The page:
BMW M3 – Everything You Need to Know | Up to Speed

BMW M3 – Everything You Need to Know | Up to Speed

It was only supposed to be a race car, but
became the envy of every garage in the world. It’s just a variant of another model, but
it’s the most famous line its maker has. And the company that made it only sold it
because they had to. This is everything you need to know to get
up to speed on the BMW M3. (8-bit music plays) (Inhales) In the early 80s, Mercedes upended the German racing scene when they turned their little
190 compact sedan into a monster. Even with a detuned Cosworth engine, the updated
190 E 2.3-16, yes, somebody decided that that was a good name for a car, absolutely obliterated
speed and endurance records, and made Mercedes the go-to badge for the prestigious DTM race
series. This was a home-grown German series, and all
the major German manufacturers wanted to win it both as a way to make their brand stand
out, and just, you know, stick it to each other. So when the new Mercedes seized the DTM crown,
BMW stood up and was like “Nein!” BMW CEO Eberhard Keuenheim decided they needed
to put a cooler engine into their 3 Series if they ever wanted to win the DTM again. But who could do such a thing? Well, turns out BMW happened to have a motorsport
division, called M. For motorsport. That’s how German they were. “It is for motorsport. What should we call it?” “What if we call it M.” “Oh Hanz das
is GENIUS.” So han, so smart. Now up to this time, the M division only worked
on racing-spec cars. And really, that’s all Keuenheim wanted:
a racetrack version of the 3 Series that could spank Mercedes’ butt on the circuit. Just like my dad used to spank my butt when
I ate too much of the Christmas jam! But there was a problem! Homologation! To qualify for the racing series that BMW
wanted to enter, the homologation rules required that BMW produce at least 5,000 units of the
car. The racing leagues didn’t want companies
to produce track-only hypercars, they wanted modified versions of street-legal cars. Because of this rule, they were going to have
to make this new 3 Series available to… ugh… the public. BMW’s sales department didn’t think there’d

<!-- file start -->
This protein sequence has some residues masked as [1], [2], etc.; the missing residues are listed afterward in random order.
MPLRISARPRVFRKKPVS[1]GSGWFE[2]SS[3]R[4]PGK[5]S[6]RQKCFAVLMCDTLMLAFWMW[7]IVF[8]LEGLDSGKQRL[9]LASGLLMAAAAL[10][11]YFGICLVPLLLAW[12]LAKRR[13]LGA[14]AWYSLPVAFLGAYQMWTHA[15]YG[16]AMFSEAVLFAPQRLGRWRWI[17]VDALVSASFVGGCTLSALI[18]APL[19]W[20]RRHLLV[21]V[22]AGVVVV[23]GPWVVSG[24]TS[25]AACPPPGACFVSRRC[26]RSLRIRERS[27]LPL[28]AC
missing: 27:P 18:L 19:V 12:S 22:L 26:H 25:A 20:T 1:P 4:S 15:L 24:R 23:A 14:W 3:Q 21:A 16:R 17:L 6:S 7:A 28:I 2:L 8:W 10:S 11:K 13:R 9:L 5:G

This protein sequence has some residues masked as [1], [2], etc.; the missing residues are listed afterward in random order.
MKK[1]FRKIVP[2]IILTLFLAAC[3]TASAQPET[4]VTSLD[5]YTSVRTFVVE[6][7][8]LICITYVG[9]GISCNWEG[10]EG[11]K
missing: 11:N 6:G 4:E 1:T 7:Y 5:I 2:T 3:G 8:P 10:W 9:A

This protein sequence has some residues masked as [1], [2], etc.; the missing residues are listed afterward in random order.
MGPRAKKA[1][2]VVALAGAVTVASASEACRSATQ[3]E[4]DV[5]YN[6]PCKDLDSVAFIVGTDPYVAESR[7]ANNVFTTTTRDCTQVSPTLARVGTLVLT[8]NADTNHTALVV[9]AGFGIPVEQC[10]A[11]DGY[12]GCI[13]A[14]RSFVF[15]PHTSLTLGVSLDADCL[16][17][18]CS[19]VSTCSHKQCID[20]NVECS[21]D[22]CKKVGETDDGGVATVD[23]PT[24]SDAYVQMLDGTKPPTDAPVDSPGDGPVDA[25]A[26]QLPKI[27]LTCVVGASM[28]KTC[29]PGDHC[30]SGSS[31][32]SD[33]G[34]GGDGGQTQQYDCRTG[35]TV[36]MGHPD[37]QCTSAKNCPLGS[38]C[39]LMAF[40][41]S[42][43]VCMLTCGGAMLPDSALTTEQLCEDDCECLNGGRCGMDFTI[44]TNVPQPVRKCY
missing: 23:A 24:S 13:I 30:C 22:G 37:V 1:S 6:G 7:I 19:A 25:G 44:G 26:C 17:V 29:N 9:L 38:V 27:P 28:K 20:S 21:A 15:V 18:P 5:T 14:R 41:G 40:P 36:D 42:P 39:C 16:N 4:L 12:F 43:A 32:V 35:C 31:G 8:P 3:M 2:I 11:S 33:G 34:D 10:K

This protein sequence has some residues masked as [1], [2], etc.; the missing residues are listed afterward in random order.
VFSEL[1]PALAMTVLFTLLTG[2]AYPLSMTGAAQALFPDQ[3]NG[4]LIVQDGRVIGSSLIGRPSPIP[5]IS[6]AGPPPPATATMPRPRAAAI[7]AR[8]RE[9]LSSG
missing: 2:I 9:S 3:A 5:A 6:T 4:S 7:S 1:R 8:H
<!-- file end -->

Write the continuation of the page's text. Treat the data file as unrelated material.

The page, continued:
be enough demand to justify a 5,000-unit production. But Mercedes’ challenge would not stand! Keuenheim damned the torpedoes and just decided
to greenlight production anyway. And so, M was off to the races, quite literally! The first order of business was to build an
engine, and as it turned out, Bimmer’s motorsport division knew a thing or two about building
pretty good engines. They grabbed the six-cylinder inline motor
from their earlier M1 sports car, but found that it was too heavy for the little 3 Series. Solution? Cut off two cylinders! Very German. With a now four-cylinder block, they threw
in the rest of the parts and went from zero to working prototype in just two weeks. It took my dad two weeks to go buy cigarettes
one time and these guys build one of the best racing engines ever? Wow! Engine done, now it’s time for the body. Hey, it’s a 3 Series, it already had a body,
right? Well, yes, it did. And M threw away all but four panels. Every single other part was resculpted to
be more streamlined, efficient, and aerodynamic. Plus, M then retuned the suspension. And the throttle. And the brakes. Basically, it was as far from the standard
car as you could get while still claiming they were related. Kind of like your brother who looks suspiciously
like Mario Lopez, my mom was an extra on “Saved by the Bell” just saying. The end result in 1986 was a BMW 3 Series
designed for space travel. Armed with its new 200hp straight-4 engine,
with steering tuned by grandmasters of the Nurburgring, the new car went like a bat out
of hell on the straights and turned on a dime in the corners. BMW obviously wanted to make a good car, but
even they couldn’t have known just how good the end result would be. There was no real grand innovation here, no
new invention that changed cars forever the car just perfected being a car. just like I perfected whatever it is I do. What would you say my job is? All it needed was a name! Remember, this is the company that called
their motorsport division: M. With that kind of creativity, guess what they called their
M-designed 3 Series? If you guessed “M3,” you have no imagination
at all. Also, you are 100% correct. The M3 did its job pretty damn well: it won
a truckload of race trophies, and against BMW’s expectations, it actually sold all
of its 5,000-production run. In fact, it sold another 5,000 on top of that. And then another 5,000. And then another 3,000! What that’s ridiculous. BMW couldn’t believe that people actually
liked an awesome car. Who knew? Because of the unexpected popularity, the
Bavarians made a few variations, like the Evolution and Sport Evolution models. And they even made an M3 pickup truck! Seriously. Granted, it never went into mass production,